Novak Djokovic staged a Roland Garros semi-final with Rafael Nadal, beating Italy’s Matteo Berrettini in a game that was put on hold to ensure fans could leave before an 11pm curfew in Paris.
Serbian Djokovic won the first two sets, leaving him on track for victory in front of the 5,000 fans allowed to watch the night session.
Berrettini won a tie-break in the third set, forcing an exodus greeted with loud boos.
When the players returned, Djokovic took a 6-3 6-2 6-7 (5-7) 7-5 victory.
The final stages of the match unfolded in eerie silence, like the matches the night before of the tournament, after initially taking place in front of an exuberant crowd.
That stillness was interrupted, however, by Djokovic’s manic celebrations when he took his third match point. With his wide eyes and his fists hitting his chest, the world number one roared his joy at passing.
The victory ensures that Djokovic will renew his lasting rivalry with Nadal, who is aiming for a record 14th title at Roland Garros.
The pair will meet for the 58th time in their illustrious careers, with the winner facing Greece’s fifth seed Stefanos Tsitsipas or Germany’s sixth seed Alexander Zverev in Sunday’s final.
Nadal, 35, is still considered the favorite to clinch the trophy, which would be a 21st Grand Slam triumph and move him away from Roger Federer for the first time in terms of men’s majors.
Djokovic, 34, has two delays on Nadal and Federer after winning his 18th Grand Slam at the Australian Open in February.
Why did the fans have to leave?
Much like there had been in Nadal’s afternoon game on Wednesday, there was a good mood on Chatrier when Djokovic met Berrettini at the first Roland Garros night session to get fans.
Previous matches staged in the spotlight had all been played behind closed doors due to a 9 p.m. curfew imposed by French coronavirus restrictions.
Rules were relaxed on Wednesday, allowing more fans – up to 5,000 – to watch Chatrier than before throughout the tournament.
But, shortly after Berrettini once again provided the competition for Djokovic and the fourth set was delicately prepared, the players left the pitch as spectators were sent off in order to adhere to the newly extended 23-hour curfew. .
“I didn’t mind leaving the pitch because I felt like I needed a little break and a reset,” said Djokovic.
“It’s unfortunate for the tournament, for the crowd, to have this curfew. But we knew it before the game.”
Questions were asked as to why the French Tennis Federation decided to start the match not before 8:00 p.m. local time (7:00 p.m. BST), when there was a gap of nearly two hours after the victory ended. by Nadal on Diego Schwartzman.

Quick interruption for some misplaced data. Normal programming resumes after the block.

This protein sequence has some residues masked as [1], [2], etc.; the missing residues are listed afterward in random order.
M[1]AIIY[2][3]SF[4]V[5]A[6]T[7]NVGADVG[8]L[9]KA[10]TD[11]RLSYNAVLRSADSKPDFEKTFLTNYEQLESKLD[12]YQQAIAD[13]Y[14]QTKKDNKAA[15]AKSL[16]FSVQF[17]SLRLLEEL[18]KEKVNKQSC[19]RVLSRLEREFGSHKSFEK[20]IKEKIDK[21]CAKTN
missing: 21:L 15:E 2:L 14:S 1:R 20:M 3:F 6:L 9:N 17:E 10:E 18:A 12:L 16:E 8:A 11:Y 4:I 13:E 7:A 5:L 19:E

“I would like to know why they started the game so late,” former UK number one Annabel Croft said on BBC Radio 5 Live Sports Extra.
“It didn’t suit anyone. It’s strange now – the complete opposite of the atmosphere the two were playing in. Berrettini, in particular, was feeding off the energy of the crowd.”
Djokovic puts the delay behind him to secure victory
Initially, there was a crackling atmosphere as 2016 champion Djokovic tried to follow Nadal by once again asserting dominance against a younger opponent.
Berrettini, 25, had not played since Saturday – due to a forfeit following the withdrawal of Federer, 20-time Swiss major champion to protect a knee injury – and attempted to make a quick start in an effort to destabilize Djokovic.
On Monday, Djokovic was trailed by two sets in his fourth-round match against fellow Italian Lorenzo Musetti before retaliating to lead in the fifth set when the teenager retired.
Berrettini created breakpoints in Djokovic’s first two service games but, after the Serbian dodged them and broke for a 3-1 lead, there was little chance of him making a repeat.
Djokovic saved another breaking point on his way to a 5-2 lead in Game 1, continuing to play with precision and efficiency as he took a straight-set advantage.
The third set was much closer as both players remained relatively serene on serve, with the Parisian crowd adding to the entertainment by creating Mexican waves and chanting the Italian’s name.
Djokovic described the atmosphere as “like Davis Cup”.
“It was a lot of fans involved, every point cheering, shouting. Just an electric atmosphere there,” he said.
“I’m glad I had this experience of playing in front of the crowd in the night session.”
After battling a breaking point that would have left Djokovic in service for the match, Berrettini’s stoicism was rewarded with a tie-break that would decide whether the match would be over before the 11pm curfew.
The Italian didn’t look like he was breaking Djokovic’s serve but made sure there would be a fourth set with the help of two unusual errors from the Serbian in the net while he had a pair service points for the match.
The end of the set at 10:30 p.m. led to a warning from the stadium announcer about the impending curfew, prompting boos from supporters, though few seemed in a rush to leave.
Someone who also didn’t want them to leave was Berrettini. Feeding off the support of the crowd had helped him to take a setback and, after losing serve in what turned out to be the last game of the game, he said it was “a shame” that they had had to leave.
“It’s something I didn’t like. I could feel the momentum. I was playing well,” added the Italian.
“Stopping was not the best thing in my opinion for my tennis, but I had to take it. I also think that physically it didn’t help me. I came back to the court and I didn’t feel good.”